Peacehaven By Michael Hayes PDF

Peacehaven By Michael Hayes PDF

Download Peacehaven By Michael Hayes PDF book free online – From Peacehaven By Michael Hayes PDF: I awoke to a light burning my eyes. Quick short breaths are working my chest hard and the hands around my neck are relentless. I press down on the asthma inhaler and breathe deeply as I suck the cool spray deep into my lungs.

The hands let go. My breathing slows. The light above my head is intense. I brush the lamp aside with the back of my hand and place my hand to my chest. It’s there, as it always had been, I roll it in my fingers. Just knowing it’s there comforts me. My breathing becomes normal. It’s there, this is the day and to me that is all that matters.

In my hand is an old brass key, that has long ago lost its shine, tarnished a deep brown and green. The inscription on the shaft of the key is still legible, ‘Remember Sarah.’ I read it every day, to remember. The key is attached to a thin strap of leather that hangs from my neck. I rarely remove it, except for this special day of the year which is so important.

The first rays of sunlight are creeping over the Highfields mountains in the eastern distance, displaying a beautiful deep orange, I admire it momentarily, then step off my veranda. I’m carrying a torch, but the sunlight coming is still enough to give me some confidence. A heavy fog is beginning to drift over the small town of Peacehaven.

I take a deep breath and I taste the cool, moist, morning air. It tastes good. I leave my home behind me, making my way along Mocatta Street with streetlights barely visible in the thickening gloom. Shop fronts that would soon come to life for the day stare out like dark empty eyes sockets in the mist.

I like to walk; it always clears my head and helps me to think. More than any other day I choose this day for my path to remembrance. The only day of the year I visit Green Acre Cemetery. I’ve made the trek for these past forty five years. I often spend the day there, just talking and remembering, what once was and what could have been. Head lights drift out onto Main Street, the first of the mine workers that mostly populated the town now, driving to the New Acland coal mine.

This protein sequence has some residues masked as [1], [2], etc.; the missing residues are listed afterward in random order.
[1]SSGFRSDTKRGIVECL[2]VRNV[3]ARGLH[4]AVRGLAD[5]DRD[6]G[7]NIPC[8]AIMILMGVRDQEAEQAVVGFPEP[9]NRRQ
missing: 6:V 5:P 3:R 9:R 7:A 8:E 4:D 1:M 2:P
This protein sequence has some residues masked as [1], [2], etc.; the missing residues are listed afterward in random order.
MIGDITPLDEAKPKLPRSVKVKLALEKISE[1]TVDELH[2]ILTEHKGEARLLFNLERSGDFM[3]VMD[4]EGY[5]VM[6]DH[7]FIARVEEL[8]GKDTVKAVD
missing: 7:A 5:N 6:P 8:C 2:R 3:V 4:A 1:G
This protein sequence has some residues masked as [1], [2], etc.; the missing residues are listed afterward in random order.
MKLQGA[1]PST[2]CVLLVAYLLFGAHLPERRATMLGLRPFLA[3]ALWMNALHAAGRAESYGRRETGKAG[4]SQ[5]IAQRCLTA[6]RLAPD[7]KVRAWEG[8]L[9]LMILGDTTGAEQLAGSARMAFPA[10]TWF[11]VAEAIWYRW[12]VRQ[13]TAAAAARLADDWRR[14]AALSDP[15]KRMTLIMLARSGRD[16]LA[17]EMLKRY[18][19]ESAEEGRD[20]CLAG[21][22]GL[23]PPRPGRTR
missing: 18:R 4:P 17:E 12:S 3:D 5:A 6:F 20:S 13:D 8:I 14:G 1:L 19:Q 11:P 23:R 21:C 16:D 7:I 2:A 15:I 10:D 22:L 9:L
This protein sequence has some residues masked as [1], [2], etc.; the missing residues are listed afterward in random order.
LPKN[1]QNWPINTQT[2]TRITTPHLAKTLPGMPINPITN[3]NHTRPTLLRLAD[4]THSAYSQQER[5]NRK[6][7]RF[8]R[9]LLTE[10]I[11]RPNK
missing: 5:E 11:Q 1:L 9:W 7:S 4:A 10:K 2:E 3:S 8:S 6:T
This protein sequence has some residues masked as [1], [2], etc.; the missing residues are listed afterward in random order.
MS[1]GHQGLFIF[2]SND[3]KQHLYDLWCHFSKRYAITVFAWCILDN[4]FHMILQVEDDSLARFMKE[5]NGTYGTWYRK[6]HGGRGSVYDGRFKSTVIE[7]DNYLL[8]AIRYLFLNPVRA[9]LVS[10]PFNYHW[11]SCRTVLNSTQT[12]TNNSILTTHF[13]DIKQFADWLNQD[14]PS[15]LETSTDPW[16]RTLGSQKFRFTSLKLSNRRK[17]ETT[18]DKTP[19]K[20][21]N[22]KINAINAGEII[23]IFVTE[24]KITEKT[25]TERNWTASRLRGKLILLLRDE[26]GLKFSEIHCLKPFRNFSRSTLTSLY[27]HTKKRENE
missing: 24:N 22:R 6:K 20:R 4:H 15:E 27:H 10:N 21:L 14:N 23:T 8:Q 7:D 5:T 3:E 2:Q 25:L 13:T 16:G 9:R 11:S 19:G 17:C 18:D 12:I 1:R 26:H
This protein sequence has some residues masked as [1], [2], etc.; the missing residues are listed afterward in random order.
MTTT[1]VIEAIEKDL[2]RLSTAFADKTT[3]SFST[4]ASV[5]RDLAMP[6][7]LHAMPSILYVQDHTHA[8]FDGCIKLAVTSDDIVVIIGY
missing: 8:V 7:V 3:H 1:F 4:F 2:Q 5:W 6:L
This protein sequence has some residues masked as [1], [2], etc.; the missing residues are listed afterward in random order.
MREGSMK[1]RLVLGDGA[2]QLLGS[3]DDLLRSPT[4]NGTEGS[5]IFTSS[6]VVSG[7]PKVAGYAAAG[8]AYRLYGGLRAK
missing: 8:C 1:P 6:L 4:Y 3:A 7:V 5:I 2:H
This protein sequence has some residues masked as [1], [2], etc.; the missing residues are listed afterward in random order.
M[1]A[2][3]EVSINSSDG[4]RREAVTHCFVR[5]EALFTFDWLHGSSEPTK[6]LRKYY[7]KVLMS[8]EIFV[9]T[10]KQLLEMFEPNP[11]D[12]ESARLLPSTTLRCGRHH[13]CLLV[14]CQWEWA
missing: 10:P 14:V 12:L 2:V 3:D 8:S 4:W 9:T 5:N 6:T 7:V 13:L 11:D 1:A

Soon the road will fill with them, so I pick up my pace. I pass R and K Accountants to my right. I can see the dark shape of the Pioneer Hotel looming in the distance. I leave the road and walk along the streetscape among the jacaranda trees. The leaves hang heavily with dew; the large drops rain down on me as I pass beneath. Their flowers mat the ground beneath my feet giving off a pungent decaying odor that hangs heavily on the moist air.

I reach the town limit as the darkness surrenders to the morning sun. The mist hangs low and thick across the nearby paddocks as I make my way along the bitumen surface. I follow the road as it takes me on a wide sweep to the right.

The rays of sunlight that are breaking through the mist gently caress my face and I feel good, better than I’ve felt for some time, but a nagging thought crept into my head.

I knew it was him. He wanted to get inside me. He was trying to close the curtain forever. To stop something I should remember. The thought hung deeply, just a whisper. I pushed it down, tried to ignore it and pushed on.

A crow broke the stillness with a piecing cry to my right. I watch it sitting in a dead iron bark tree, watching me, those dark penetrating eyes, judging me. I try hard not to look but those eyes won’t leave me alone. Ahead the road dipped across a creek. The sign reads Little Comoran Creek. I hurry across, stepping through a trickle of water from the previous night’s downpour still running off from the surrounding hills.